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Know how to argue best interests in your child custody dispute

On Behalf of | Aug 25, 2020 | Child Custody |

For a lot of people, the most stressful part of divorce is not knowing how it will affect their relationship with their children. While the emotional stress of marriage dissolution alone can alter how your children respond to you and your spouse initially, the outcome of your child custody arrangement can have more long-term effects. That’s why you need to know how to appropriately address child custody. After all, that’s the only way that you can make the strong arguments needed to protect your children and your relationship with them.

Michigan’s best interests standard

If you and your spouse can’t agree on a child custody and visitation arrangement, then a judge will have to decide the matter for you. In those circumstances, the judge will consider a number of factors to come to a decision that he or she believes furthers your child’s best interests. Those factors include:

  • The relationship, including emotional ties, between the child and each parent
  • Each parent’s ability to meet the child’s basic needs
  • Each parent’s stability and the need for the child to remain in a stable placement he or she has been in for a significant period of time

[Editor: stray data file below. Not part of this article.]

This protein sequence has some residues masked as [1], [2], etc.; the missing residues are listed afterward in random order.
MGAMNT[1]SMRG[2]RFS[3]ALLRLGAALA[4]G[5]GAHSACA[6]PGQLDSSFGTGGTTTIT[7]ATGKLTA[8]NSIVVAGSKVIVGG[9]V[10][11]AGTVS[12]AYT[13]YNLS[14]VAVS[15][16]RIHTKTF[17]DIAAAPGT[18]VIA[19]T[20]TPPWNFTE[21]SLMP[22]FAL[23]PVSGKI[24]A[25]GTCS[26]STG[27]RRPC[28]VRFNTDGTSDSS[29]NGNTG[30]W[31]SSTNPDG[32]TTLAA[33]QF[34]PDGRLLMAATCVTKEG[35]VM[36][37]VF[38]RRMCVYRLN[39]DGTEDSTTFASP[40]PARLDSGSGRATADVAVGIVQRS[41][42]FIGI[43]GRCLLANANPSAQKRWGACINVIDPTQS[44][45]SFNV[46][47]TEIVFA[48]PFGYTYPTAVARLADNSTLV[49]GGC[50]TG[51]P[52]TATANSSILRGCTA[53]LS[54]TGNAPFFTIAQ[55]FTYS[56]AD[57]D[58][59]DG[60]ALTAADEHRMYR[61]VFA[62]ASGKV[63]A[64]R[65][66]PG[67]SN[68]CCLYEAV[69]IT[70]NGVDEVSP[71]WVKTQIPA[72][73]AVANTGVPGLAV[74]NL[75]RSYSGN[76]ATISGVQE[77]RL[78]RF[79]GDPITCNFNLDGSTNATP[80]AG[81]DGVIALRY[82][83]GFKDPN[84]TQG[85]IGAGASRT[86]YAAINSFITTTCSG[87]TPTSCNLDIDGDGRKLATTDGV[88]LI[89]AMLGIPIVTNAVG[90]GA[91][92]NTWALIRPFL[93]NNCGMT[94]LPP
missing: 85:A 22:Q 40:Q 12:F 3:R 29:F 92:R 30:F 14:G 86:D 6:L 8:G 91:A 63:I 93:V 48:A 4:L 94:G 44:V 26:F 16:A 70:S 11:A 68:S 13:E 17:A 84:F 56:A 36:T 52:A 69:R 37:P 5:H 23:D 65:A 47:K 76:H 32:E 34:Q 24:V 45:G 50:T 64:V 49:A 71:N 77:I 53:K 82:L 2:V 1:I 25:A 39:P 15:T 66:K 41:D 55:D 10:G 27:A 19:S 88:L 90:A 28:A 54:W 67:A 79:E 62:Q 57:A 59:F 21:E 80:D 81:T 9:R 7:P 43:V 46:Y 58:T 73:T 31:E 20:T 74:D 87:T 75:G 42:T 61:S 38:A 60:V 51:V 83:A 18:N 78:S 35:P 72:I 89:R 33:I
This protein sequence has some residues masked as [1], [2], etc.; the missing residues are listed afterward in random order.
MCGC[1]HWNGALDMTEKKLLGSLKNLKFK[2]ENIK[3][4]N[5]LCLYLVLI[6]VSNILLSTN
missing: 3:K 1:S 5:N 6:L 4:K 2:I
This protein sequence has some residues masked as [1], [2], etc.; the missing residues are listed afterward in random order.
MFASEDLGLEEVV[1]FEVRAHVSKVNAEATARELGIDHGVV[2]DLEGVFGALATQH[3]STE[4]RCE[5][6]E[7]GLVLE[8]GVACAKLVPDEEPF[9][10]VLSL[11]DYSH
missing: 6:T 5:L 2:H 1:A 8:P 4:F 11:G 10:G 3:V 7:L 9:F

• The character and moral fitness of each parent
  • The health, both mental and physical, of each parent
  • The child’s wishes if he or she is old enough and his or her reasoning is justified
  • Any history of domestic violence, physical abuse, and neglect on the part of either parent

That might sound like a lot to address, but Michigan law also has a catchall provision that allows a court to consider any other factor that it deems relevant to the issue at hand.

What this means for you

If your facing a heated custody dispute, then you need to gather as much evidence as you can to address the factors identified above. You also need to be prepared to defend yourself, as your child’s other parent will probably try to paint you in a bad light. You need to gather and assess the evidence available to you and use it to craft compelling legal arguments. Legal assistance is available if you need it.